I have a query regarding a tale, probably a legend, about an 18th-c. figure of Japan, named Chunosuke Matsuyama.
I have been researching a legend, according to which Theophrastus used drift bottles to demonstrate the Gibraltar current. Nearly always cited with that legend are some others, among them (since 1948 at least) is the tale that, with 43 companions (some accounts have "44"), Chunosuke Matsuyama was shipwrecked in 1784, and sent out message(s) in bottles, one of which was found in 1935 or so, in his own hometown; e.g., see the National Geographic (http://news.nationalgeographic.com/news/2012/09/120918-oldest-message-in-a-bottle-science-...): "And in the 18th century, a treasure-hunting seaman from Japan named Chunosuke Matsuyama, shipwrecked on a South Pacific island with 43 shipmates, carved a message into coconut wood, put it in a bottle, and set it adrift. It was found in 1935 — supposedly in the same village where Matsuyama was born."
(I have already been aided by a few speakers of Japanese (among which I am alas not one), who are the source of the hiragana and other similar data below.)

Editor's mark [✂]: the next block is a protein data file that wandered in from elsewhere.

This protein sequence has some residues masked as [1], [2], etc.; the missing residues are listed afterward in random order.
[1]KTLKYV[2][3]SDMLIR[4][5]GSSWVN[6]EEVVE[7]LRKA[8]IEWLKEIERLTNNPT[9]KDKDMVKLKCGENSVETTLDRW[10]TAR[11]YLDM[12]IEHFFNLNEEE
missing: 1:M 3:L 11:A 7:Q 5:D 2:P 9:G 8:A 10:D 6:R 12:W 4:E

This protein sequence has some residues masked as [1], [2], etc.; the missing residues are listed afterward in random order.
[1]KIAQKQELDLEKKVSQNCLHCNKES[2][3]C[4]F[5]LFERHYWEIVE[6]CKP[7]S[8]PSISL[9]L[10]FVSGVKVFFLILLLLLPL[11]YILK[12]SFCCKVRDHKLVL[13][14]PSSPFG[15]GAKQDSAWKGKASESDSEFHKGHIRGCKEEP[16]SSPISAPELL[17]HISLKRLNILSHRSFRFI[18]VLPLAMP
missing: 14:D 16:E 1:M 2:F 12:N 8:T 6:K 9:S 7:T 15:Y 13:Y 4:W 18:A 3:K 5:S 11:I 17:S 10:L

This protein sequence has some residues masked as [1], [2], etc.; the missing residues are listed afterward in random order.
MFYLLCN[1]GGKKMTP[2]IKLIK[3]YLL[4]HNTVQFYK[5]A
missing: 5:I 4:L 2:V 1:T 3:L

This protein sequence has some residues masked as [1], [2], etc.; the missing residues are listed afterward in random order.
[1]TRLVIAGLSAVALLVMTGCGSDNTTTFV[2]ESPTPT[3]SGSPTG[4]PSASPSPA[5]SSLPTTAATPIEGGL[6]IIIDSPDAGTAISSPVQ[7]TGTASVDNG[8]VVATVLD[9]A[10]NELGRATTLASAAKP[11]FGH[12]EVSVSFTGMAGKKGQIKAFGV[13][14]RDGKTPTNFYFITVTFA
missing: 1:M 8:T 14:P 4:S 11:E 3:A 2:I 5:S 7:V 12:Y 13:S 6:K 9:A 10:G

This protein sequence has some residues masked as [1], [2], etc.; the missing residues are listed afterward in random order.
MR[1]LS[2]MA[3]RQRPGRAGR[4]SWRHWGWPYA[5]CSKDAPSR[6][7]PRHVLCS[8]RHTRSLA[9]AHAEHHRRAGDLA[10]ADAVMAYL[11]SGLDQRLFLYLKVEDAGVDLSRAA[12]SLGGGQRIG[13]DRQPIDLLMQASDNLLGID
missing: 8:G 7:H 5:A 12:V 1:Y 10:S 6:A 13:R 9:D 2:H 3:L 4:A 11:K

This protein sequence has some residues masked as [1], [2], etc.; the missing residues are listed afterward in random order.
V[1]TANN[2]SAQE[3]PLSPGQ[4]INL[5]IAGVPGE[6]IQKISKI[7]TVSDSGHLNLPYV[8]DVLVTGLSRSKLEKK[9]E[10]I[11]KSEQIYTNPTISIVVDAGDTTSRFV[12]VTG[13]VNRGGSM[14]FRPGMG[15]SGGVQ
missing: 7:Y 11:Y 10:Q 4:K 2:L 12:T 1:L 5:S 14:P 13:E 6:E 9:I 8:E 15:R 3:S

The name "Chunosuke" (spelled phonetically in Japanese as ちゅのすけ) seems quite rare, and the ending -suke may be represented with either the character 輔 or 助, both of which mean "help, rescue, assist" – so I wonder if the name could refer to the tale? (I.e., it is a fictive and "ominous" name.)
The National Geographic doesn't include the name of his village (or the date "1784"), but other sources regularly give "1784" (one source says "1714"), and these three give a name for the village:
* Wilmon Menard, “Neptune's Sea-Mail Service,” Sea Frontiers 26.6 (1980) 336–340 at 337 says "Hiratamura"
* Robert Kraske, The twelve million dollar note: strange but true tales of messages found in seagoing bottles (Nashville: Nelson, 1977) 40–42 says "Hiraturemura" (but "tu" could not be a Japanese sound).
* http://www.histarmar.com.ar/Prefectura/REVISTA-GUARDACOSTAS/ElCorreodeBotellas.htm has "Matsoyama" and "Hiratatemura" (and "1936")
Also, I have come across a reference to a Japanese encyclopedia of drifted objects, which *might* contain data about Matsuyama, if he was real, and if the encyclopedia goes back far enough? See: http://www.newsweek.com/treasures-sand-142347
Moreover, Ebbesmeyer and Scigliano, Flotsametrics (2009) make no mention of Matsuyama, but 54–55 do cite the tale of the poet Yasuyori (from 1177) in the Tale of the Heike. So it's not the use of drift-vessels (in the case of Yasuyori, I think just planks?) that I doubt, but that there was a specific such drift-vessel sent by anyone named Matsuyama.
So – my question here is, is there any evidence in Japanese-language sources for the actual existence of Chunosuke Matsuyama, or is there perhaps even a Japanese-language source that either provides the source of the fiction, or at least analyses the data and concludes one way or the other about the reality?